DDA 33rd Meeting, Mt. Hood, OR, April 2002
Session 2. Asteroids
Monday, April 22, 2002, 10:50am-12:20pm

[Previous] | [Session 2] | [Next]

[2.01 I] The Dynamical Evolution of Asteroids and Meteoroids Via Yarkovsky Thermal Forces

W.F. Bottke (SwRI)

Over the last several decades, it has been assumed that collisions and gravitational forces are the primary mechanisms governing the evolution of asteroids and meteoroids. While models employing these processes can explain some aspects of the main belt and near-Earth asteroid (NEA) populations, they also make numerous predictions that are inconsistent with observations (e.g., meteorite cosmic-ray exposure ages that are an order of magnitude longer than model predictions, the puzzling size and spectral diversity of NEAs, the peculiar orbital distributions of many asteroid families, the relatively shallow power-law slope of the NEA size-frequency distribution when compared to that expected for ``fresh" ejecta, the surprising number of km-sized asteroids with very fast or very slow rotation rates). To resolve these discrepancies, several researches have invoked the Yarkovsky effect, a thermal radiation force that causes objects to undergo slow but steady semimajor axis drift and spin up/down as a function of their spin, orbit, and material properties. Numerical results suggest that this previous known but generally neglected mechanism can be used to: (i) deliver asteroids (and meteoroids) with diameter D < 20 km from their parent bodies in the main belt to chaotic resonance zones capable of transporting this material to Earth-crossing orbits, (ii) disperse asteroid families, with drifting bodies jumping or becoming trapped in mean-motion and secular resonances within the main belt, and (iii) modify the rotation rates of asteroids a few km in diameter or smaller. Accordingly, I believe that Yarkovsky thermal forces should now be considered as important as collisions and gravitational perturbations to our overall understanding of asteroid evolution.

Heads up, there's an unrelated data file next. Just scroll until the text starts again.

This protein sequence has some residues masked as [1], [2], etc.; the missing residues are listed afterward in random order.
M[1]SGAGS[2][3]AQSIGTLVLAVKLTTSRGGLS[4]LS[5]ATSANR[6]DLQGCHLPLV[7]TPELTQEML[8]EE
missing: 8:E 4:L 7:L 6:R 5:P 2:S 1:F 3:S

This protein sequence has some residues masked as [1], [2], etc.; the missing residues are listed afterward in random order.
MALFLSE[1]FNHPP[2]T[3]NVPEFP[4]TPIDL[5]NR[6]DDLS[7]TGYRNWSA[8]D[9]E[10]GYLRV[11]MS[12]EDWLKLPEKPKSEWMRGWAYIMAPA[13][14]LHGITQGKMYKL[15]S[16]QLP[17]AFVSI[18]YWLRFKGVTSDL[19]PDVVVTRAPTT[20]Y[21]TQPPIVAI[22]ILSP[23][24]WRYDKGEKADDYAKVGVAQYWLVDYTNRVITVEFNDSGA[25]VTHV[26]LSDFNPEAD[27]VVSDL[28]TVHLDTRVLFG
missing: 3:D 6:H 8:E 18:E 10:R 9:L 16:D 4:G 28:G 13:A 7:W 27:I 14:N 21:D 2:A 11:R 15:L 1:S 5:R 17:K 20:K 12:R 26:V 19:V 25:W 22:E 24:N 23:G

[Previous] | [Session 2] | [Next]

Bulletin of the American Astronomical Society, 34, #3
© 2002. The American Astronomical Society.